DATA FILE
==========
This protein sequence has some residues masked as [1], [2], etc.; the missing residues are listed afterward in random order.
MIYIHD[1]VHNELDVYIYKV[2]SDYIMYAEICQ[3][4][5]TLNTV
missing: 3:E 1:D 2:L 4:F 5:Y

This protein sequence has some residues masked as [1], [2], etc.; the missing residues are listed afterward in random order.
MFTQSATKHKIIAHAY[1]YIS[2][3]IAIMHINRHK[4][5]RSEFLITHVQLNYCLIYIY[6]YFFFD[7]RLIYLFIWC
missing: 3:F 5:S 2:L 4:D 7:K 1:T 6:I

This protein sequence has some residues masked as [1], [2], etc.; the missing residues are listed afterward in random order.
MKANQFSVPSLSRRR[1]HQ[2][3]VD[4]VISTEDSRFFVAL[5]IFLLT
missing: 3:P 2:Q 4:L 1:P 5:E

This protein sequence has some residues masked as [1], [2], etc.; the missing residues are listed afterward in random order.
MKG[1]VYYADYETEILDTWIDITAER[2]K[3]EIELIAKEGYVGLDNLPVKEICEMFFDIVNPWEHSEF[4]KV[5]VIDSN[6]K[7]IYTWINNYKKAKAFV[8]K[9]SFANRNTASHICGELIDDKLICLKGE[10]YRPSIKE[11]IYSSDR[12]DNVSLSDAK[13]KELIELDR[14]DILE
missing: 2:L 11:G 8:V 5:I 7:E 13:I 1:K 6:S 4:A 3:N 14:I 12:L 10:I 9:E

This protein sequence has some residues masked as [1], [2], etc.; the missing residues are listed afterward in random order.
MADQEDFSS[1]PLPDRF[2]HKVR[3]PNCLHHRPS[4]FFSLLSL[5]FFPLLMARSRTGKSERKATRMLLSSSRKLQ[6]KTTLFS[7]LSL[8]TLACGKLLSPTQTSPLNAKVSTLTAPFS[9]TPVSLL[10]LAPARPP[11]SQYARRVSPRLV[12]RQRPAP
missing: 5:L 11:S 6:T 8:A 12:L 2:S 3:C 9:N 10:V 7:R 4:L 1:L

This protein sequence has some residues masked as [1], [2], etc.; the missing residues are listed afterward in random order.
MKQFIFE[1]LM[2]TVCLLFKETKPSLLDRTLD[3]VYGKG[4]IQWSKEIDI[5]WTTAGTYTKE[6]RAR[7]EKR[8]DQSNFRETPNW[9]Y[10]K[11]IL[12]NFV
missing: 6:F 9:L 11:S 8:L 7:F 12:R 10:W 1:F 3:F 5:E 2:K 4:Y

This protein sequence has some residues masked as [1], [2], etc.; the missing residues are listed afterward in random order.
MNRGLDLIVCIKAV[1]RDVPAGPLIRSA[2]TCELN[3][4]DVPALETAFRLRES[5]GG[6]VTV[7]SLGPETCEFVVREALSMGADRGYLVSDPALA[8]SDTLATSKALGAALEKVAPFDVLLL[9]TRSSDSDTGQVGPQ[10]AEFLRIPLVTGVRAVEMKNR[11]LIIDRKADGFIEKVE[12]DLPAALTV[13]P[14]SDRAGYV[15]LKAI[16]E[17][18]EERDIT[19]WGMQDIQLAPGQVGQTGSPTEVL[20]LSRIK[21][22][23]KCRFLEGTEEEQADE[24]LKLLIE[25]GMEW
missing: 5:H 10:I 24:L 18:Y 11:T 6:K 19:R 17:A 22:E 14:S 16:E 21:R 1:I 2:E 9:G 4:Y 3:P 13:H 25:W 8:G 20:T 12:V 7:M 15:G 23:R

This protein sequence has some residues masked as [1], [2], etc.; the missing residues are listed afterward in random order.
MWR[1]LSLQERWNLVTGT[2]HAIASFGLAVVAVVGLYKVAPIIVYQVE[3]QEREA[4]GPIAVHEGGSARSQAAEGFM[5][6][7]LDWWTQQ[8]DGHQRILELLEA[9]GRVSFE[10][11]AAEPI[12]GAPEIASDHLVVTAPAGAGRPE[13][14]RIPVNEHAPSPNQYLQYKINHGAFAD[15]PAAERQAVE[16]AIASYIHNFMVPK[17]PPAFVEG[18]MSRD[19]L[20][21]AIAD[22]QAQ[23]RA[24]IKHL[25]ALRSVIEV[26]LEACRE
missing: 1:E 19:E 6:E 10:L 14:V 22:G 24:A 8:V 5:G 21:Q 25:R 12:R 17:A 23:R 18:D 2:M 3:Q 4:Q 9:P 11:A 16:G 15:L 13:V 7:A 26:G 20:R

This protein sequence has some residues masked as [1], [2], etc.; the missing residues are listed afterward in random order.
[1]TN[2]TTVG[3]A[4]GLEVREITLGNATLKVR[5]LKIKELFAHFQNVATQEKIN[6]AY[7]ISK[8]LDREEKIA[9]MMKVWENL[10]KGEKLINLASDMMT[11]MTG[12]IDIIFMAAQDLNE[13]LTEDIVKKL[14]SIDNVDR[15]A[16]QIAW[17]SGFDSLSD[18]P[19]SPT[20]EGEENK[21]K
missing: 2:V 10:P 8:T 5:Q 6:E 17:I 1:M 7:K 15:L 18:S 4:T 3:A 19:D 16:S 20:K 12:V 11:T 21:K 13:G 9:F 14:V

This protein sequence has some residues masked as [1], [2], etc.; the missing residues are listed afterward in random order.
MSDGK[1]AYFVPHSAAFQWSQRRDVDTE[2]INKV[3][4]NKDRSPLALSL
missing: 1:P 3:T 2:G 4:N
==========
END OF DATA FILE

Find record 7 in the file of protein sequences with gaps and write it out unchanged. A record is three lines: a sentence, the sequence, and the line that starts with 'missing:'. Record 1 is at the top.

This protein sequence has some residues masked as [1], [2], etc.; the missing residues are listed afterward in random order.
MNRGLDLIVCIKAV[1]RDVPAGPLIRSA[2]TCELN[3][4]DVPALETAFRLRES[5]GG[6]VTV[7]SLGPETCEFVVREALSMGADRGYLVSDPALA[8]SDTLATSKALGAALEKVAPFDVLLL[9]TRSSDSDTGQVGPQ[10]AEFLRIPLVTGVRAVEMKNR[11]LIIDRKADGFIEKVE[12]DLPAALTV[13]P[14]SDRAGYV[15]LKAI[16]E[17][18]EERDIT[19]WGMQDIQLAPGQVGQTGSPTEVL[20]LSRIK[21][22][23]KCRFLEGTEEEQADE[24]LKLLIE[25]GMEW
missing: 5:H 10:I 24:L 18:Y 11:T 6:K 19:R 17:A 22:E 14:S 16:E 21:R 1:I 2:E 9:G 4:Y 3:P 13:H 25:W 8:G 20:T 12:V 7:M 15:G 23:R